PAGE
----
On the Secret Machines' Web site (http://www.thesecretmachines.com), the alternative rockers describe the sensation they hope to evoke with their Ten Silver Drops CD: "Imagine the worst thing you've ever said to a loved one. Now recall the instant you realize you can't take it back. Your stomach drops; your mouth tastes metallic. What is done can't be undone." Great. Thanks for immortalizing that feeling in music, guys. But as attendees of their October 13 concert at the University of Iowa's Iowa Memorial Union Ballroom will discover, the Secret Machines' downbeat material is, in performance, exhilarating. Fusing powerful percussion, psychedelic guitar riffs, and funky keyboard chords, the New York City-based trio thrills audiences and critics - Entertainment Weekly's Clark Collis called Ten Silver Drops "a spiritual sibling to such previously great, emotionally raw ruminations on shattered personal lives as Phil Collins' Face Value and Beck's Sea Change" - and I personally consider them kindred spirits; discussing the Secret Machines' penchant for lengthy, five- to nine-minute songs, the group's Brandon Curtis said, "Some things are worth soaking in. Just because it can't be said fast, doesn't mean it's not valid." Which is exactly what I tell my editor, Jeff, every time I exceed my word counts. For tickets, call (319) 335-3041. - Mike Schulz
Nova Singers' Music, Mirth, & Mischief
First Congregational Church in Moline
Sunday, October 15, 4 p.m.
Music, Mirth, & Mischief - the Nova Singers' season-opening concert - will occur at Moline's First Congregational Church on October 15, and given the talents involved, all three elements should be handily delivered. This professional choral ensemble - founded and directed by Dr. Laura Lane - is composed of 20 gifted performers, at least three of whom will be familiar to patrons of local musicals: Jenny Winn played Belle in the Quad City Music Guild's Beauty & the Beast last August and Sally in March's You're a Good Man, Charlie Brown; J. Adam Lounsberry, who starred as Winn's big, block-headed brother, also portrayed the Tin Man in Music Guild's The Wizard of Oz; and Brian Nelson recently captivated crowds as the Circa '21 Dinner Playhouse's Old Deuteronomy. (Who'd know more about music, mirth, and mischief than the leader of the Cats?) According to Dr. Lane, the first half of Music, Mirth, & Mischief is filled with "stunningly beautiful" music, while the second is "pure fun"; Lane is quoted as saying, "I hope to see many people smiling, if not laughing out loud!" That shouldn't be a problem, especially if she can get Lounsberry to do his "Oil can!" routine again. For tickets, call (309) 341-7038. - Mike Schulz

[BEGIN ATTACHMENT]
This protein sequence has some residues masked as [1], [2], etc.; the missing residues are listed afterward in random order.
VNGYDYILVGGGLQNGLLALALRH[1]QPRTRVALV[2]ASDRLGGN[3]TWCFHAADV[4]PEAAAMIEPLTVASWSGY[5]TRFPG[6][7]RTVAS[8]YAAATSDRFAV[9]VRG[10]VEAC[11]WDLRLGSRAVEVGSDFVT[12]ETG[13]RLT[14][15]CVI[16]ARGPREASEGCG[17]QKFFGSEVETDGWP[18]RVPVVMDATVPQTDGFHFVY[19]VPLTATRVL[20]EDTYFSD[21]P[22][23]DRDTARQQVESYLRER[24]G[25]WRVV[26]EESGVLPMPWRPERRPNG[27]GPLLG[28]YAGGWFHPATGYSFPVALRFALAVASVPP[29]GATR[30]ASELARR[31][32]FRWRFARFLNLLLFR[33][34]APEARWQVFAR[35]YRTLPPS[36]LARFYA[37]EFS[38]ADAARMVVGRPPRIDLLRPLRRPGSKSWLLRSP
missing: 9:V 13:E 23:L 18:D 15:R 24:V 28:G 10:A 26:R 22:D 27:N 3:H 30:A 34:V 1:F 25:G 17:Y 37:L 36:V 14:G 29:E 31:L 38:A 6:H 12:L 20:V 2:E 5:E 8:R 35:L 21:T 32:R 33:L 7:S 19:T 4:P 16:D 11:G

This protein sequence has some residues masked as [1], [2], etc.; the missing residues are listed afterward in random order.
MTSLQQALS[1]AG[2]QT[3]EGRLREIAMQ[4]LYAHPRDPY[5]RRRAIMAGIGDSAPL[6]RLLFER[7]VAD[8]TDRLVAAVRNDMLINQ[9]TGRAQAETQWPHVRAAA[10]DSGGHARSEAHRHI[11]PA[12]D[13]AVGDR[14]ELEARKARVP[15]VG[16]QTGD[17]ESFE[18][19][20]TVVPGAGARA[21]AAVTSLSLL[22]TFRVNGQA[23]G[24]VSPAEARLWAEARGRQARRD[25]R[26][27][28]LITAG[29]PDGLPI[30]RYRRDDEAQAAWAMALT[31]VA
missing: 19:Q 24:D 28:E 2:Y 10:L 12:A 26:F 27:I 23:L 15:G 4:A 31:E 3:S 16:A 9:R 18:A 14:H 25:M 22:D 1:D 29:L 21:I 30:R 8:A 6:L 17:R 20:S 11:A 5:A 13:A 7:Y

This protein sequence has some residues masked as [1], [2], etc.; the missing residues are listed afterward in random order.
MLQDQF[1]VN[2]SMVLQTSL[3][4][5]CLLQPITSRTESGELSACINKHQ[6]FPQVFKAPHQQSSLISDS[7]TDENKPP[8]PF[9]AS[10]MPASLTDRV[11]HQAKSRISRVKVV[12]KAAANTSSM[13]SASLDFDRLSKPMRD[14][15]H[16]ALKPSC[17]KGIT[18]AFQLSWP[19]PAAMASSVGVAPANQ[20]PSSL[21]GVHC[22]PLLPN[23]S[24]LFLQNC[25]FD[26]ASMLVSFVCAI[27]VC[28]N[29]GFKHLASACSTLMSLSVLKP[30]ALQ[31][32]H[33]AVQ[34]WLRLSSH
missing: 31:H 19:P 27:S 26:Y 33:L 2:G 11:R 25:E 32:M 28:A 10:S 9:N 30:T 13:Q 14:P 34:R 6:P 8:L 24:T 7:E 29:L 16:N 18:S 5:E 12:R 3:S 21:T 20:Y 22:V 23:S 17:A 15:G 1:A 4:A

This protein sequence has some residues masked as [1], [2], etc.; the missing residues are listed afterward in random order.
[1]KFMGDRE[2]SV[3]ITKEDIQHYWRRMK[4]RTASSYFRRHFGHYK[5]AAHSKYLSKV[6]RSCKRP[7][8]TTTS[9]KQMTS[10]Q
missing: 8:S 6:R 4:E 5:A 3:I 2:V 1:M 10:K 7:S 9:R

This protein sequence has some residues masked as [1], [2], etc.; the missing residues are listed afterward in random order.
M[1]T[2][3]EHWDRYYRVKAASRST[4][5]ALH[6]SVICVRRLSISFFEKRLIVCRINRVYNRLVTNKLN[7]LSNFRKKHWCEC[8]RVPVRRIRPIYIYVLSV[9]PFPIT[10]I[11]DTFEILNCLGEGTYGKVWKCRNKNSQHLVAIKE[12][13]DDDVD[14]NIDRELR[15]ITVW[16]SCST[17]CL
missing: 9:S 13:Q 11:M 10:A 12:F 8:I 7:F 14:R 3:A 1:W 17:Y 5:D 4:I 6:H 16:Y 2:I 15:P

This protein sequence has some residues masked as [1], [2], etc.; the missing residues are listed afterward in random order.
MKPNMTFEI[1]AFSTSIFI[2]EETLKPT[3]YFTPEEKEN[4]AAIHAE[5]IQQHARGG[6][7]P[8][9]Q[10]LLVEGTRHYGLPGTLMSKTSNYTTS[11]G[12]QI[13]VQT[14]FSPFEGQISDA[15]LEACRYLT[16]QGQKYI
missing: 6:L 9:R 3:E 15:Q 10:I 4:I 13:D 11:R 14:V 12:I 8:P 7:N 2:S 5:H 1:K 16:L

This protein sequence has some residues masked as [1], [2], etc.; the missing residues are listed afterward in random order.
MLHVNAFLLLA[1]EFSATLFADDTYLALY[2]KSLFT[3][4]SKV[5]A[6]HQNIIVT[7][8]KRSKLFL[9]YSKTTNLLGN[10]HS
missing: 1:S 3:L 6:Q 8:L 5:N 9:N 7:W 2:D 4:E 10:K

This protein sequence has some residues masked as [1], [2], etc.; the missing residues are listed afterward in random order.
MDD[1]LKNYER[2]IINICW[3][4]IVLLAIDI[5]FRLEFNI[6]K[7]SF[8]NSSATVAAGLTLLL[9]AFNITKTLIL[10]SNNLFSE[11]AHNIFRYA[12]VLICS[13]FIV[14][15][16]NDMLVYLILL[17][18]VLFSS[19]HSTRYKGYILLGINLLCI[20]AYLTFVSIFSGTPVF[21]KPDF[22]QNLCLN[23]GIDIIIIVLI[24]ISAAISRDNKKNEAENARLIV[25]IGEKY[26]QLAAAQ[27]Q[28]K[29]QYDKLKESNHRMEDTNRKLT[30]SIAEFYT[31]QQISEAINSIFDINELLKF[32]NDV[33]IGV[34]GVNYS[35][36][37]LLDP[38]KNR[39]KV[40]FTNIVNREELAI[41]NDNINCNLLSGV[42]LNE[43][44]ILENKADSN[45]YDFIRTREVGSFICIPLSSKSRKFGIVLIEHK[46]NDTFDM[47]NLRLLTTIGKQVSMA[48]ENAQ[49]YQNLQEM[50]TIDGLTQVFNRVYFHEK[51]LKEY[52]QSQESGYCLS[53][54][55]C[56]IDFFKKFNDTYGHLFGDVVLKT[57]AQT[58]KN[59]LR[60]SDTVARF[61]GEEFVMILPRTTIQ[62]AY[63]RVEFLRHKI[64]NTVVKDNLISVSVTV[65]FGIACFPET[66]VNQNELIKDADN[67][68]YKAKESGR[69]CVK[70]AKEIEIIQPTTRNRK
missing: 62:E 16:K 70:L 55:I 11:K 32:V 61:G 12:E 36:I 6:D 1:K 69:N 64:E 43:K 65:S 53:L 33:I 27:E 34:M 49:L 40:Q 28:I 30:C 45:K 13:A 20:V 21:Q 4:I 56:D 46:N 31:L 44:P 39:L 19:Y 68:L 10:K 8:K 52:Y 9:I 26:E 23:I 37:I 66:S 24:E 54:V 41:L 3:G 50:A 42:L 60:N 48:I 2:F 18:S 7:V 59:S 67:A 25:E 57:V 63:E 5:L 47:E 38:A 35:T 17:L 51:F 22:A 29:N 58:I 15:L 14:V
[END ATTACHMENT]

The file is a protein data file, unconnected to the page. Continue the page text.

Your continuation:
The Mark of the Quad Cities
Saturday, October 14, 8 p.m.
They say that cockroaches will still roam the earth after Armageddon. I'd bet that the boys in Mötley Crüe will, too. Coming to the Mark of the Quad Cities on Saturday, October 14, the Crüe will be thrashin' and bashin' in support of their most recent live album, Carnival of Sins. Comedian Denis Leary once declared, "A band like Mötley Crüe could walk into an entire room full of crack, smoke the whole thing, and come out still ready to go," and he may be right - the group has survived drug and alcohol abuse, car crashes, lawsuits, STDs, band rivalries, break-ups, stolen (homemade) adult videos, god-awful reality shows, degenerative bone disease, prison, divorces, bad reviews, failed solo projects, and even death - bass player Nikki Sixx was declared legally dead after a heroin overdose in 1987 but, strangely, lived. And they still rock! Having seen the band at the Mark in March of 2005, I can say that we're in for a treat; the last time Mötley Crüe marched into town, they played for nearly two hours, blasted hits past and present, and tore it up with an awesome stage show that included midgets, strippers, and most importantly, kick-ass metal. Tickets to the 8 p.m. show are $47.50 and $67.50, and more information is available through the Mark box office at (309) 764-2054. - Brad Vidmar